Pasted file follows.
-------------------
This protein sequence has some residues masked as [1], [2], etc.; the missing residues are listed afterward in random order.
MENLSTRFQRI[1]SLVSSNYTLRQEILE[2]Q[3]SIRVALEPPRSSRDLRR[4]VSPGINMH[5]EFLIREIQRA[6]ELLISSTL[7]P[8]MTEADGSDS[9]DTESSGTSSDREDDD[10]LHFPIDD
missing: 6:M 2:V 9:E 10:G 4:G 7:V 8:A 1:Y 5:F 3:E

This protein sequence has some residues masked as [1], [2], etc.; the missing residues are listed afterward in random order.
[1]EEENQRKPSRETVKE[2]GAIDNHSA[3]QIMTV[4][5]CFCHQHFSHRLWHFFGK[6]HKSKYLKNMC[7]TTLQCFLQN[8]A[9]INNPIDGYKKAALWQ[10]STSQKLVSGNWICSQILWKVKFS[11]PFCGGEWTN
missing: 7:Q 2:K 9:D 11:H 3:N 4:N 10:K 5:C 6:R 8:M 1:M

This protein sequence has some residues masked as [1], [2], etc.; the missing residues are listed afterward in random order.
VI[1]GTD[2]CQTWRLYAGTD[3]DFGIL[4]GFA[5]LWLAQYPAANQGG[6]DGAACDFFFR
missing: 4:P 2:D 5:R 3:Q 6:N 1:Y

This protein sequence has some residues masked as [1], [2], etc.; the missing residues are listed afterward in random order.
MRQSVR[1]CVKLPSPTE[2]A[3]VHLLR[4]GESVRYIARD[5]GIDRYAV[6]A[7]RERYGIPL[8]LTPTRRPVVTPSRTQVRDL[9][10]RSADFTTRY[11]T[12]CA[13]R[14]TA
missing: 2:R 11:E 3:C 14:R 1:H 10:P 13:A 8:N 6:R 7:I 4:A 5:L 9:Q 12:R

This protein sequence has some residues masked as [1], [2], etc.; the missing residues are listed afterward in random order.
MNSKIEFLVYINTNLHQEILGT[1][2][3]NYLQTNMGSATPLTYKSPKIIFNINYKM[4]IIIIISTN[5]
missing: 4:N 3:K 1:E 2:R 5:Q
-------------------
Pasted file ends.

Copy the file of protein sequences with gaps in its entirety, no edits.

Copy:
This protein sequence has some residues masked as [1], [2], etc.; the missing residues are listed afterward in random order.
MENLSTRFQRI[1]SLVSSNYTLRQEILE[2]Q[3]SIRVALEPPRSSRDLRR[4]VSPGINMH[5]EFLIREIQRA[6]ELLISSTL[7]P[8]MTEADGSDS[9]DTESSGTSSDREDDD[10]LHFPIDD
missing: 6:M 2:V 9:E 10:G 4:G 7:V 8:A 1:Y 5:F 3:E

This protein sequence has some residues masked as [1], [2], etc.; the missing residues are listed afterward in random order.
[1]EEENQRKPSRETVKE[2]GAIDNHSA[3]QIMTV[4][5]CFCHQHFSHRLWHFFGK[6]HKSKYLKNMC[7]TTLQCFLQN[8]A[9]INNPIDGYKKAALWQ[10]STSQKLVSGNWICSQILWKVKFS[11]PFCGGEWTN
missing: 7:Q 2:K 9:D 11:H 3:N 4:N 10:K 5:C 6:R 8:M 1:M

This protein sequence has some residues masked as [1], [2], etc.; the missing residues are listed afterward in random order.
VI[1]GTD[2]CQTWRLYAGTD[3]DFGIL[4]GFA[5]LWLAQYPAANQGG[6]DGAACDFFFR
missing: 4:P 2:D 5:R 3:Q 6:N 1:Y

This protein sequence has some residues masked as [1], [2], etc.; the missing residues are listed afterward in random order.
MRQSVR[1]CVKLPSPTE[2]A[3]VHLLR[4]GESVRYIARD[5]GIDRYAV[6]A[7]RERYGIPL[8]LTPTRRPVVTPSRTQVRDL[9][10]RSADFTTRY[11]T[12]CA[13]R[14]TA
missing: 2:R 11:E 3:C 14:R 1:H 10:P 13:A 8:N 6:R 7:I 4:A 5:L 9:Q 12:R

This protein sequence has some residues masked as [1], [2], etc.; the missing residues are listed afterward in random order.
MNSKIEFLVYINTNLHQEILGT[1][2][3]NYLQTNMGSATPLTYKSPKIIFNINYKM[4]IIIIISTN[5]
missing: 4:N 3:K 1:E 2:R 5:Q